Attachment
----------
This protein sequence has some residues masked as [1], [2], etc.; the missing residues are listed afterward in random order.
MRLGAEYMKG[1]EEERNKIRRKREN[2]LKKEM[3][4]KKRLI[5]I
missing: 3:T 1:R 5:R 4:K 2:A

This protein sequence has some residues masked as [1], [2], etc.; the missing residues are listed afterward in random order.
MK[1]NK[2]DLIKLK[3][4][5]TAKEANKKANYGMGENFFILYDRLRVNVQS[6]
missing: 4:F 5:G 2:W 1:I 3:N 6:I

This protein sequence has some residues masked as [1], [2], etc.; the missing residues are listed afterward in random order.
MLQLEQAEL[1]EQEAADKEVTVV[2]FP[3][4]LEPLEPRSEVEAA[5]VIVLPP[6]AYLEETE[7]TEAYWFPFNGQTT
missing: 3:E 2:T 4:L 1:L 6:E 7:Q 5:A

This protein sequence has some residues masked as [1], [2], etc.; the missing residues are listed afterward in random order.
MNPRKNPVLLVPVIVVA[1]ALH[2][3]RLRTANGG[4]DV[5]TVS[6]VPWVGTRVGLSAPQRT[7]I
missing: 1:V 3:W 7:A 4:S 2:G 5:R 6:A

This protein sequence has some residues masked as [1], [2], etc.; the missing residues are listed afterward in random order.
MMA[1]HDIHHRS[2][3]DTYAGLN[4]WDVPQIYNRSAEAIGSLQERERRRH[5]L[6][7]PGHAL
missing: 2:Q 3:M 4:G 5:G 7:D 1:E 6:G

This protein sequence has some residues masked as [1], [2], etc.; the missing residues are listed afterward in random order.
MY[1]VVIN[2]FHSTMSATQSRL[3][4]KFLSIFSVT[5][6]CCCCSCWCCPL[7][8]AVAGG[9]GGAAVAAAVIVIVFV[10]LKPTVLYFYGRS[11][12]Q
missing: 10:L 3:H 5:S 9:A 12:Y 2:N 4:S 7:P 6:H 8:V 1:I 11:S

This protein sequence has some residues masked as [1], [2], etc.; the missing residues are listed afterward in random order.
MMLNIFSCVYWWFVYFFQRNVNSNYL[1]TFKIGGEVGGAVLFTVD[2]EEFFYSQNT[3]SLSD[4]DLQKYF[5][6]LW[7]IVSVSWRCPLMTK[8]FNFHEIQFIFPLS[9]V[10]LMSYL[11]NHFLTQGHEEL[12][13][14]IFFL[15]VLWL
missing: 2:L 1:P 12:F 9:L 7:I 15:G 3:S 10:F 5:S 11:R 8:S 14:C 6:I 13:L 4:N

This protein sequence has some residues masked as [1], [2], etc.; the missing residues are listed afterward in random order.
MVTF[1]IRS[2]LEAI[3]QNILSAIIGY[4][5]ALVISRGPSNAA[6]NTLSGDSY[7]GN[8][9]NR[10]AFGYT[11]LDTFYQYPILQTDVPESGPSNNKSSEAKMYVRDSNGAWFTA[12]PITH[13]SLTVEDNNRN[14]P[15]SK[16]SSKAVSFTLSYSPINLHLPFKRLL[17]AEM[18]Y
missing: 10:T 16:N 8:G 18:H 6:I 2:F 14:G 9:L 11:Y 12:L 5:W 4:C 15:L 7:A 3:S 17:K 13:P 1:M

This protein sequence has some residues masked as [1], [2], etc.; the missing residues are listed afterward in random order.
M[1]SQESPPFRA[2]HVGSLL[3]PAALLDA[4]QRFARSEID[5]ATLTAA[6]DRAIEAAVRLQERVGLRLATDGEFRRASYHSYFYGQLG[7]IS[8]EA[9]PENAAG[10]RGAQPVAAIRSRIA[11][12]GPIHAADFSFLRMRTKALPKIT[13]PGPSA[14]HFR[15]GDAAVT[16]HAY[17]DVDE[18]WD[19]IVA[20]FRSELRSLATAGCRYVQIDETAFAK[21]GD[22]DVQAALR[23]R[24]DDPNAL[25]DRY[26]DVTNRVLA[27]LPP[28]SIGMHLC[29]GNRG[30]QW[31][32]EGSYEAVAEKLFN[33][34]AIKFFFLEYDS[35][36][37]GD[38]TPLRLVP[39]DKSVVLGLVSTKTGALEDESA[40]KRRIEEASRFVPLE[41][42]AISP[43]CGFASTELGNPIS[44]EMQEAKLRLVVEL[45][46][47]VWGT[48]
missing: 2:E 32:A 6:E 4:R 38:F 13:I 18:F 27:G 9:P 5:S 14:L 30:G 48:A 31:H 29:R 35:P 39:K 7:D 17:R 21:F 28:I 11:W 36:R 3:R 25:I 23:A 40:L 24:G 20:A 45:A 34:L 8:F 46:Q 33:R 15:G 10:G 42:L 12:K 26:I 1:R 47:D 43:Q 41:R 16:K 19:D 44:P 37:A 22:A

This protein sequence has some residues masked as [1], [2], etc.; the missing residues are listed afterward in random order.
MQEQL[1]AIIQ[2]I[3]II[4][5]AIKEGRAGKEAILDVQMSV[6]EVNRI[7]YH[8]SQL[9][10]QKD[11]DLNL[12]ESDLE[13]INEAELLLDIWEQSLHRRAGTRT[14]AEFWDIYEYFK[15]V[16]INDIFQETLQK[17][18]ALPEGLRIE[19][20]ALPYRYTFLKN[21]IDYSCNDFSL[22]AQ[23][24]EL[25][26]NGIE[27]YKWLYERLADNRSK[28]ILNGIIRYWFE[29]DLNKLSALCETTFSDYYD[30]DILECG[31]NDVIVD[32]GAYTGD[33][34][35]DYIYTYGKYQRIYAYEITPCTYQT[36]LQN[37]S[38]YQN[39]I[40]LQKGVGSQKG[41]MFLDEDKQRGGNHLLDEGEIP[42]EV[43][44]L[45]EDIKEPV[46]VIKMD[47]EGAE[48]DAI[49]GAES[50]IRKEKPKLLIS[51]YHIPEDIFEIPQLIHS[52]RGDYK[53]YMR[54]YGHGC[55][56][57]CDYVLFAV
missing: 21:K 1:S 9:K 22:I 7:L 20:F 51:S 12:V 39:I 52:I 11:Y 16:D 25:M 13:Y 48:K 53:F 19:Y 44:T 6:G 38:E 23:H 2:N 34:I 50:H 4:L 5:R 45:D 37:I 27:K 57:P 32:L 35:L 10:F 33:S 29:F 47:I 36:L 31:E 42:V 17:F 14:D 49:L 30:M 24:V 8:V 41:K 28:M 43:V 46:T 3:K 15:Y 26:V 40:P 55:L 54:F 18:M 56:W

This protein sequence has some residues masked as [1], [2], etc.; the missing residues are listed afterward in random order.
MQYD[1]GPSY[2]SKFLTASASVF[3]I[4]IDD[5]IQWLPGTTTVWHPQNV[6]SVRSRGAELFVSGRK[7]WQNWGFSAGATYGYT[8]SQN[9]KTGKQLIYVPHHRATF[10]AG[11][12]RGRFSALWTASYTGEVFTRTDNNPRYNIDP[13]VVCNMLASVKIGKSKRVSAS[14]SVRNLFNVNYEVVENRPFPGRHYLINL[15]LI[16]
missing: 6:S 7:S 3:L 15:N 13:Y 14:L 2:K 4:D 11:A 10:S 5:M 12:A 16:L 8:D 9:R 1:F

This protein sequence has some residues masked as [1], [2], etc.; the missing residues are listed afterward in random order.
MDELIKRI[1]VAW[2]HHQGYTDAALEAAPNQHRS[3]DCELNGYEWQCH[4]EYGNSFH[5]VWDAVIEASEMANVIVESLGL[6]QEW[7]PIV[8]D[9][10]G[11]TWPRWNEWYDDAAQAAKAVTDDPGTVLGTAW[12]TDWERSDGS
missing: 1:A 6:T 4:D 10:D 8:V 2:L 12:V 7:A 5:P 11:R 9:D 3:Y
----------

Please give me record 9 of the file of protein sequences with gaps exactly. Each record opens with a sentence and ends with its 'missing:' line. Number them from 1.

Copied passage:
This protein sequence has some residues masked as [1], [2], etc.; the missing residues are listed afterward in random order.
M[1]SQESPPFRA[2]HVGSLL[3]PAALLDA[4]QRFARSEID[5]ATLTAA[6]DRAIEAAVRLQERVGLRLATDGEFRRASYHSYFYGQLG[7]IS[8]EA[9]PENAAG[10]RGAQPVAAIRSRIA[11][12]GPIHAADFSFLRMRTKALPKIT[13]PGPSA[14]HFR[15]GDAAVT[16]HAY[17]DVDE[18]WD[19]IVA[20]FRSELRSLATAGCRYVQIDETAFAK[21]GD[22]DVQAALR[23]R[24]DDPNAL[25]DRY[26]DVTNRVLA[27]LPP[28]SIGMHLC[29]GNRG[30]QW[31][32]EGSYEAVAEKLFN[33][34]AIKFFFLEYDS[35][36][37]GD[38]TPLRLVP[39]DKSVVLGLVSTKTGALEDESA[40]KRRIEEASRFVPLE[41][42]AISP[43]CGFASTELGNPIS[44]EMQEAKLRLVVEL[45][46][47]VWGT[48]
missing: 2:E 32:A 6:E 4:R 38:F 13:I 18:F 27:G 9:P 5:S 14:L 30:G 48:A 31:H 29:R 35:P 39:K 7:D 17:R 21:F 28:I 11:W 36:R 3:R 25:I 23:A 40:L 24:G 20:A 45:A 34:L 8:F 46:Q 33:R 15:G 10:G 42:L 12:K 26:I 1:R 47:D 43:Q 41:R 16:K 19:D 44:P 37:A 22:A